Combined Results Machine Studying for Longitudinal & Panel Knowledge with GPBoost (Half III) | by Fabio Sigrist

A demo of GPBoost in Python & R utilizing real-world knowledge

Illustration of longitudinal knowledge: time collection plots for various topics (idcode) — Picture by creator

In Part I and Part II of this collection, we confirmed how random results can be utilized for modeling high-cardinality categorical in machine studying fashions, and we gave an introduction to the GPBoost library which implements the GPBoost algorithm combining tree-boosting with random results. On this article, we display how the Python and R packages of the GPBoost library can be utilized for longitudinal knowledge (aka repeated measures or panel knowledge). You would possibly need to first learn Part II of this collection because it offers a primary introduction to the GPBoost library. GPBoost model 1.2.1 is used on this demo.

Desk of contents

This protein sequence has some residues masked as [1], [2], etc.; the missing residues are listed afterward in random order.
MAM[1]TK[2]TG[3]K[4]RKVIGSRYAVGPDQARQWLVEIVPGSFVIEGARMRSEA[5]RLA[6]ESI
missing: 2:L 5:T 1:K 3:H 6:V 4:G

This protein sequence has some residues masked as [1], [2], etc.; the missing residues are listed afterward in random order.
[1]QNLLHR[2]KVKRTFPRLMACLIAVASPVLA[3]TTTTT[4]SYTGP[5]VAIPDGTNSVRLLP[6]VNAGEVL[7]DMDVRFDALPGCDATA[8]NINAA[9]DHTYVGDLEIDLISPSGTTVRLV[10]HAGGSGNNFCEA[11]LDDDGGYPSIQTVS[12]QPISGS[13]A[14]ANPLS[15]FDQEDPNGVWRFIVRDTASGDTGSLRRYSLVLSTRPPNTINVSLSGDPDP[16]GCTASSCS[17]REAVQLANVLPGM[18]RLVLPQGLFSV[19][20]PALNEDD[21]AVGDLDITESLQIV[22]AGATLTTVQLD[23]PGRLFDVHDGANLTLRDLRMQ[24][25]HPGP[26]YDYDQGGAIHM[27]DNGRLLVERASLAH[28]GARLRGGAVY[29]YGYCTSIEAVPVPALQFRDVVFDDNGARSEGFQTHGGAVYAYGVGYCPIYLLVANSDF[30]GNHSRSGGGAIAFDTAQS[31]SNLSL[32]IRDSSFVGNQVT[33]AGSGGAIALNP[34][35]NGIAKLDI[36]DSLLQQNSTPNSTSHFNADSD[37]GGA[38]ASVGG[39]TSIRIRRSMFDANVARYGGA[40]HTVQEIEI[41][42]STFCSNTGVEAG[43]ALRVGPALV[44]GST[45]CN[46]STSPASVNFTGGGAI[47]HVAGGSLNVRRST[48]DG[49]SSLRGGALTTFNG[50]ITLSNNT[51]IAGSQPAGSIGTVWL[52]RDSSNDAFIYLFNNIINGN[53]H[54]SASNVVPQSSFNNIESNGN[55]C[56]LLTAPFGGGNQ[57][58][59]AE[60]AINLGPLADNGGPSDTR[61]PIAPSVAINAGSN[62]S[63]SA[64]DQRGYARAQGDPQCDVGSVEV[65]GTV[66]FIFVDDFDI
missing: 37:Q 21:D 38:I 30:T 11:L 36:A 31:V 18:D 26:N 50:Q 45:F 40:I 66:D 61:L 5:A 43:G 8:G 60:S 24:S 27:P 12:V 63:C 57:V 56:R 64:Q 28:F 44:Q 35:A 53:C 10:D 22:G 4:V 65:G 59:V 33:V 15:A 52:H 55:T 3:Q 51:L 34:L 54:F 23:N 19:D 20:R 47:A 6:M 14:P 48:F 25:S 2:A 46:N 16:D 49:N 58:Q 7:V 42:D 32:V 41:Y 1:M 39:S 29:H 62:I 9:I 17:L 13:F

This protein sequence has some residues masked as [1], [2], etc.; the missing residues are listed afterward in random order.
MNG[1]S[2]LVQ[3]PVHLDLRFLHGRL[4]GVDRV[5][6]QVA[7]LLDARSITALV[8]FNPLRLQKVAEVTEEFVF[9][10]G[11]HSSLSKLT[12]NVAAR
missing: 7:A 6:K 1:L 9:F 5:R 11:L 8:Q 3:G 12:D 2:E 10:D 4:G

1 Data: description, loading, and sample split
2 Modeling options for longitudinal data in GPBoost
· · 2.1 Subject grouped random effects
· · 2.2 Fixed effects only
· · 2.3 Subject and time grouped random effects
· · 2.4 Subject random effects with temporal random slopes
· · 2.5 Subject-specific AR(1) / Gaussian process models
· · 2.6 Subject grouped random effects and a joint AR(1) model
3 Training a GPBoost model
4 Choosing tuning parameters
5 Prediction
6 Conclusion and references

The info used on this demo is the wages knowledge which was already utilized in Part II. It may be downloaded from here. The info set comprises a complete of 28’013 samples for 4’711 individuals for which knowledge was measured over a number of years. Such knowledge is known as longitudinal knowledge, or panel knowledge, since for each topic (particular person ID =idcode), knowledge was collected repeatedly over time (years = t). In different phrases, the samples for each degree of the explicit variable idcode are repeated measurements over time. The response variable is the logarithmic actual wage (ln_wage), and the info contains a number of predictor variables reminiscent of age, whole work…

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